Surely you need to patch *all* functions, not just the initial?

The point is with the current solution no matter which version of the function another function is linked to, it will hit a sled of JMPs and eventually end up at the newest.

If you only patched the first, that sled wouldn't work. So you'd have to patch all instances. That still shouldn't be too hard.



Depends on whether you always link to the original address or not.
If you use link with the latest address, you have to patch all versions
to point to the latest, otherwise you can just patch the first.
Advantage of using the latest address: one saved jmp per call.
Advantage of using the initial address: easier G/C of intermediate
versions, less things to keep track of.


Advantage of using the latest address: one saved jmp per call.

Per newly JITted call :wink:

Advantage of using the initial address: easier G/C of intermediate
versions, less things to keep track of.

I still think both versions require larger changes. When using the latest address, you have to keep track of all JITted functions per Function in order to update them. And their number increases linearly, so the time needed for exchanging a function increases as well.

When using the initial address, you also have to patch all places in LLVM that rely on the global mapping being updated, which are more than I initially thought. That's why I stopped working on that.

I don't think that a patch implementing any of those approaches would be accepted, that's why I am tending towards implementing it outside of LLVM.


I don't think that a patch implementing any of those approaches would be
accepted, that's why I am tending towards implementing it outside of LLVM.

Why not? If they make LLVM better and aren't hacks, why wouldn't they be accepted?

Okay, that motivated me to work on the patch again. I think I found a compromise of the discussed approaches.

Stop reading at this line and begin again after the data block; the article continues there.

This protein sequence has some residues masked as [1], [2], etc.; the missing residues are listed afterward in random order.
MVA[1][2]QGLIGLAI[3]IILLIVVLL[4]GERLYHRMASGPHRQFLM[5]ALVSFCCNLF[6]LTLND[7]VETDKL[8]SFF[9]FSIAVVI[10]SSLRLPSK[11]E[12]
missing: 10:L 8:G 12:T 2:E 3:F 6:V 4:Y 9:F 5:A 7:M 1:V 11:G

The original stub (which is being hold by the JITResolver anyway) is updated to point to the new version in any case.
Additionally you can set a flag in the ExecutionEngine to always use the stub when calling a function. If this flag is set, a recompileAndRelinkFunction does *not* patch the old function pointer to jump to the new function, since all calls use the stub anyway.

Since - as I wrote - several places in the JIT rely on the global mapping being updated to the start of the newly jitted function, I didn't change that. Instead, after jitting a function, the mapping is changend back to the stub, if the KeepStubs flag is set.
The only drawback of this is that *directly* recursive calls still bypass the stub and jump back directly to the function pointer. But since exchanging a function while another thread is executing it is unsafe anyway, this shouldn't matter. Even exchanging a function running in the same thread (e.g. from a callback into the VM) is unsafe in the current implementation, since you would overwrite the original function code at the start of the method.

So I think this should be fine.

I attached a patch implementing this, and a test case for the new flag. Both apply to trunk.

Should I send them to the commits list, or does anyone with commit rights find them here?
If so, that person can also apply the fix and testcase for bug 12197, which I stumbled across and is slightly related to this one.


implement_KeepStubs.patch (6.01 KB)

testcase_KeepStubs.patch (2.27 KB)

Hi Clemens,

You should send to the commits list, as you suggest :slight_smile: